Multilingual Provisioning Templates with the Office 365 Developer Patterns and Practices Provisioning Engine

Somehow I don't seem to be able to come up with short titles for my posts :-) A much requested feature was the ability to create a multi-language provisioning template. It turned out that the implementation of that wasn't actually that complex, we had much of the plumbing already in place in the engine. The main question we had to ask ourselves was: how do we specify the various values for each language? We looked into embedding the values into the template itself, but in the end we decided to go for proven grounds and go for resource (RESX) files....

A new year, a new job

2016 has come, and I changed jobs. As of today I will work at Rencore, the company behind SPCAF, and I will be responsible for transformation tooling. I entered the live of a consultant in 2001, before that I have been working as an inhouse IT specialist/consultant for almost 9 years, of which 1.5 years as an expatriate in Stockholm, Sweden. Moving into consulting was a huge change for me. From working every day at the same desk, with the same colleagues, I suddenly spent a big part of my day driving my lease car around The Netherlands....

Using an extensibility provider with the PnP Provisioning Engine

When you use the provisioning engine of the PnP Core project, you can provide an extensibility provider in your XML file. In order to use the Apply-SPOProvisioningTemplate cmdlet with an XML file that contains such a reference, it is important that you also load the assembly, otherwise the engine will fail to instantiate your provider and as a result, the provider will not be executed. An extensibility provider is nothing but a simple class: namespace MyCompany.ExtensibilityProviders { public class MainProvider : IProvisioningExtensibilityProvider { public void ProcessRequest(ClientContext ctx, ProvisioningTemplate template, string configurationData) { // do something in your provider } } } In the ProcessRequest method we...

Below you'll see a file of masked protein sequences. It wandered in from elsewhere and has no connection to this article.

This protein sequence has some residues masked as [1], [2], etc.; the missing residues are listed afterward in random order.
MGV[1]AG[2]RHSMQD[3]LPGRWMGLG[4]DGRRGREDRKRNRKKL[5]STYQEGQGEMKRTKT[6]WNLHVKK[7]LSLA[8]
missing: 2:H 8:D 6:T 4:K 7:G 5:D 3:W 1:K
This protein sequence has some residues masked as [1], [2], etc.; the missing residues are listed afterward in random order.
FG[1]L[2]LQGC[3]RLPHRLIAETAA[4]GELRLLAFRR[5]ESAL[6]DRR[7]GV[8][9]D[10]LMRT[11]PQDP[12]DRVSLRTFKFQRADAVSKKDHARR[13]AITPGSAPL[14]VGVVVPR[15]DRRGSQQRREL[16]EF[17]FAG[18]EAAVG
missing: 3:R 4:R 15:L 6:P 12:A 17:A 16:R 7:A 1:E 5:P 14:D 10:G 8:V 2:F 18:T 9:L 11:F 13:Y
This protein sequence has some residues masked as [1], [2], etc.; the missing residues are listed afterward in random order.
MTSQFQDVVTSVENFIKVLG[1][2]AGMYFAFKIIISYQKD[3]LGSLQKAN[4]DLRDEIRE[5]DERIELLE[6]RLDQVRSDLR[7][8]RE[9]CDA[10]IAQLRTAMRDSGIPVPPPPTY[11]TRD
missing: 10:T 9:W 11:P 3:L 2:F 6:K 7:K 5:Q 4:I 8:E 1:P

Getting started with the Office 365 Developer Patterns and Practices PowerShell Cmdlets

The OfficeDev PnP Cmdlets are a set of cmdlets specifically designed to provision and modify artifacts in SharePoint Online. In this way they differ a bit from the PowerShell cmdlets provided by Microsoft which are mainly focused on administrative tasks. In this post I will introduce you to the basics of the cmdlets. The cmdlets utilize CSOM behind the scenes, which means that you can run them on any computer that has access to your server over HTTP / HTTPS. Update 2018-03-14: Updated post to reflect latest state Update 2015-08-25: Updated links Update 2015-08-06: If you want to see the cmdlets...

Office 365 Developer Patterns and Practices PowerShell Cmdlets have moved!

In order to prepare for an upcoming split of our PnP GitHub repository (things where simply getting too big amongst others...) we moved the PowerShell cmdlets to their own repo as of today. You can find them at https://github.com/sharepoint/pnp-powershell. See you there!...